2019 - A Life in Global Health

2018 - UC Global Health Day

UC Global Health Day Recap (April 22nd, 2018)

UC San Diego had the honor to host UC Global Health Day 2018 on the theme of “Committing to a Healthier World,” UC Global Health Day is a system-wide conference organized by the UC Global Health Institute. It showcases the outstanding research, training and outreach on global health taking place throughout the University of California and brings together faculty and students from a variety of disciplines to share and grow their change-making work.

2017 - Global Health & Climate Change

4th Annual Horizons Recap (May 9th, 2017)





Welcome to Horizons of Global Health 2017!

Presentations & Speaker

Participants & Winners

2016 - Global Mental Health

3rd Annual Horizons Recap (May 3rd, 2016)


Global Mental Health is a growing concern in the United States and internationally. 

Brandon Kohrt, Assistant Professor of Psychiatry, Global Health and Cultural Anthropology at Duke Global Health Instituteconducts global mental health research focusing on populations affected by war-related trauma and chronic stressors of poverty, discrimination, and lack of access to healthcare and education.

Dr. Kohrt will speak on New Horizons in Global Mental Health.  Khort designed and evaluated psychosocial reintegration packages for child soldiers in Nepal with the Transcultural Psychosocial Organization Nepal.  Additionally, Khort works with The Carter Center Mental Health Liberia Program and he currently directs the anti-stigma program of the Mental Health Beyond Facilities program in Liberia, Uganda, and Nepal. Other areas of notoriety are Khort co-founding the Atlanta Asylum Network for Torture Survivors and starting a mental health clinic for Bhutanese refugees.

Light refreshments served before and after the keynote speaker. 

Event Co-Sponsors:

Global Health Program UCSD Students for Global Health  The Global Forum at International House Global Health Institute  


2015 - Ebola Epidemic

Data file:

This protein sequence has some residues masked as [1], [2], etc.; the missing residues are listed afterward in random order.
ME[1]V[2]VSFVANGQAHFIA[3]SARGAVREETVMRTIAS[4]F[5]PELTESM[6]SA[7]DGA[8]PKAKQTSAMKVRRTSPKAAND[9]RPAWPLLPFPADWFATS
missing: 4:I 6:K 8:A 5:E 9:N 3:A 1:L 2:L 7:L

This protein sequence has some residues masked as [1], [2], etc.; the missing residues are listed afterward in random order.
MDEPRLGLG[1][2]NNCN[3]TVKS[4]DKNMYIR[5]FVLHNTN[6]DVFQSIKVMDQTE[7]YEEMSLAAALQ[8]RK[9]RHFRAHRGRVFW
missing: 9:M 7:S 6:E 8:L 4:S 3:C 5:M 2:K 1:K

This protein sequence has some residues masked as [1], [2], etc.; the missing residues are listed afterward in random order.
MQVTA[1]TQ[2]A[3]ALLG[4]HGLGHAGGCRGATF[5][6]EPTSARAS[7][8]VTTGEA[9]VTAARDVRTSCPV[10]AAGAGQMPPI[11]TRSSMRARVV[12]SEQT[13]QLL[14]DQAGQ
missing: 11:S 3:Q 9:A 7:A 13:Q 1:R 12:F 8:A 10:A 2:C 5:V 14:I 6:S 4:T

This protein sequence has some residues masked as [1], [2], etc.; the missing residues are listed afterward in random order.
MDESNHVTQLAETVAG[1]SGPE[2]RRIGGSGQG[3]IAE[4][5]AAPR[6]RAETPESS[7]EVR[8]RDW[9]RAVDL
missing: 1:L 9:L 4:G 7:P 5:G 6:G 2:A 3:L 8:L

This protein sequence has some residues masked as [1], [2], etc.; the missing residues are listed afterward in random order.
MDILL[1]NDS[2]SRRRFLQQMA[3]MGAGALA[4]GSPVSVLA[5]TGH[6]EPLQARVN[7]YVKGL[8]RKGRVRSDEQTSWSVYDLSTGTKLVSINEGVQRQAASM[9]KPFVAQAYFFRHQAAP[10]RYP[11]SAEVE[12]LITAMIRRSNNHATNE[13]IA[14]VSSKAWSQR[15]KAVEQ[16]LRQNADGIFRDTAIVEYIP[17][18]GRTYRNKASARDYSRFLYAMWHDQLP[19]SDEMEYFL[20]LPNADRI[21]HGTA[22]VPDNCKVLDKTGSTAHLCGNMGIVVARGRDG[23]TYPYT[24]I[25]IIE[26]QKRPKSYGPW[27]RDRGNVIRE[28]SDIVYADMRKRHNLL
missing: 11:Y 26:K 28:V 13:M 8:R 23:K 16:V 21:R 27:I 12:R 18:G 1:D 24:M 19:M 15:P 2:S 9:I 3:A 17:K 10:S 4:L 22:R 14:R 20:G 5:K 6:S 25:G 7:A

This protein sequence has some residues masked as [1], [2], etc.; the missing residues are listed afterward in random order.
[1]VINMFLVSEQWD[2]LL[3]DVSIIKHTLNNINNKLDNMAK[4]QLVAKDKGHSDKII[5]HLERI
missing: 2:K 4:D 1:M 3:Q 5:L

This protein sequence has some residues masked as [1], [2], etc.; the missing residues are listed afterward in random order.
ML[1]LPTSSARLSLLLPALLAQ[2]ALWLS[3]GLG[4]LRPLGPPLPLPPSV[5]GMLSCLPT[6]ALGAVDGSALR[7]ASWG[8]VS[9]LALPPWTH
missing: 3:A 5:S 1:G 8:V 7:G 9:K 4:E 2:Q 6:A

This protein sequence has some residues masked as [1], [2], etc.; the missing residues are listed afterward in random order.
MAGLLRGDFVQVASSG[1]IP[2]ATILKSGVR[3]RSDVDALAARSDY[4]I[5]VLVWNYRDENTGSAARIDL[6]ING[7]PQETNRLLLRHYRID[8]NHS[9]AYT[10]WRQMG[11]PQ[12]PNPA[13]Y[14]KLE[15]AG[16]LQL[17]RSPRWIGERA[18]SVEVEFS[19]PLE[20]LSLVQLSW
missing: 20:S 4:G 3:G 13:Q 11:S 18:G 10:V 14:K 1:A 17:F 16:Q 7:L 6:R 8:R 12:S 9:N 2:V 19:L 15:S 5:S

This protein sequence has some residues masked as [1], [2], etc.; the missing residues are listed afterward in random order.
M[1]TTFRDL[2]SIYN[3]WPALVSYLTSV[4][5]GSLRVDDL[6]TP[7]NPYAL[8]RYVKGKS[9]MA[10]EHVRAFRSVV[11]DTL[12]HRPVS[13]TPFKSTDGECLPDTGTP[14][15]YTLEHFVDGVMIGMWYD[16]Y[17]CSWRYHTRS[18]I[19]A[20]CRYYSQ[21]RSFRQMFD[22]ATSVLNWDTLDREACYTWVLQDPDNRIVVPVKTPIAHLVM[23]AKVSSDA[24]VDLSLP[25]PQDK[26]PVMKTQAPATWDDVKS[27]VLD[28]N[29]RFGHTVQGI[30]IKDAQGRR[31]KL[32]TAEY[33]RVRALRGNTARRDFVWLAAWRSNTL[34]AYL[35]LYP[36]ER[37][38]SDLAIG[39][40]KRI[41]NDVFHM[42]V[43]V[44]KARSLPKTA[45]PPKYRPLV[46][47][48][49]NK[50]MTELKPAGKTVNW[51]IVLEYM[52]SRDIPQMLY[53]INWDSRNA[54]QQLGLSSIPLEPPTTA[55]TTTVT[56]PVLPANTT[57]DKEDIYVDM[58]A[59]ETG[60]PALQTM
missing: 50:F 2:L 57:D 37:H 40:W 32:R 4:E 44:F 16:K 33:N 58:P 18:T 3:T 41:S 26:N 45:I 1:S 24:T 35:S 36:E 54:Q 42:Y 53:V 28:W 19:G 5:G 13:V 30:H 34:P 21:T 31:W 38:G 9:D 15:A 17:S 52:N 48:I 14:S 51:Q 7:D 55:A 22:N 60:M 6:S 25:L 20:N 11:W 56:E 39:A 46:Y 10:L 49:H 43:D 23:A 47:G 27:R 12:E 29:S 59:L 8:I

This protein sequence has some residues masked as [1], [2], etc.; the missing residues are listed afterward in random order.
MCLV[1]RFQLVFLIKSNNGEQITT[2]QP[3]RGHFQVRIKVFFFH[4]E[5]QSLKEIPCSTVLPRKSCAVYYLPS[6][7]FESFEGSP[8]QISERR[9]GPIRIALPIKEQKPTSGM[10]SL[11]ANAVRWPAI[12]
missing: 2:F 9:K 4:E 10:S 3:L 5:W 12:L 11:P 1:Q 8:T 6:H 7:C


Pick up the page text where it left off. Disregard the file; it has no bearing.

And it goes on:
2nd Annual Horizons Recap (May 29th, 2015)



2014 - Global Health

1st Annual Horizons Recap (May 30th, 2014)

Horizons 2014

2014 Poster Participants

Courtney Bakas: Border Fortification and Healthcare in San Diego-Tijuana Border Region: Towards a New Model

Rebecca Benest: Community Organizations Making a Real Change in HIV Prevention

Sarah Conte: Developmental-Behavioral Pediatric Research at Rady's Children's Hospital

Engineering World Health: Developing Low Cost Diagnostic Devices for Rural Hospitals in Mozambique

Jarrod Ekengren: Southwest Youth Experience of Psychiatric Treatment (SWYEPT)

Risa Farrell: Beginning Again: Refugees, San Diego, and the Politics of Resettlement

Naman Gupta: Chinmaya Organization for Rural Development(CORD) at UCSD: Developing Community-based research in Rural India

Parthu Kalva: Environmental Health Leadership Initiative (EHLI): A Student-run Waste Management and Water Sanitation Effort

Brittney Mancini: Spirituality and Religion in HIV Patient Care

Andre Mota & Gerardo Hernandez:  Healthy participation: The effect of health status on political participation in Mexican migrants of San Diego County

Pharlight International: Talia Delamare - Malaria Health Initiatives

Maximo Prescott: Antimalarial Drug Target Identification in Saccharomyces cerevisiae by Fluorescent Activated Cell Sorting

Erika Reames: A Women's Health Education Program in Siruvani, Tamil Nadu, India: A Student-Run Public Health Program

Alexandra Reich: Democratic Republic of the Congo: Sexual Violence

Sean Russick: The Accountability Project: How AIDS orphans in Nigeria will benefit from the enrichment of older populations

UCSD Gun Violence Epidemic Discussion Group: Joseph Anderson & Caroline Baratz - Pulling the Trigger: The American Gun Violence Epidemic

Roxana Wiswell:  The Effects of Education on Smoking in a Cross-Sectional Study of Palestinian Refugees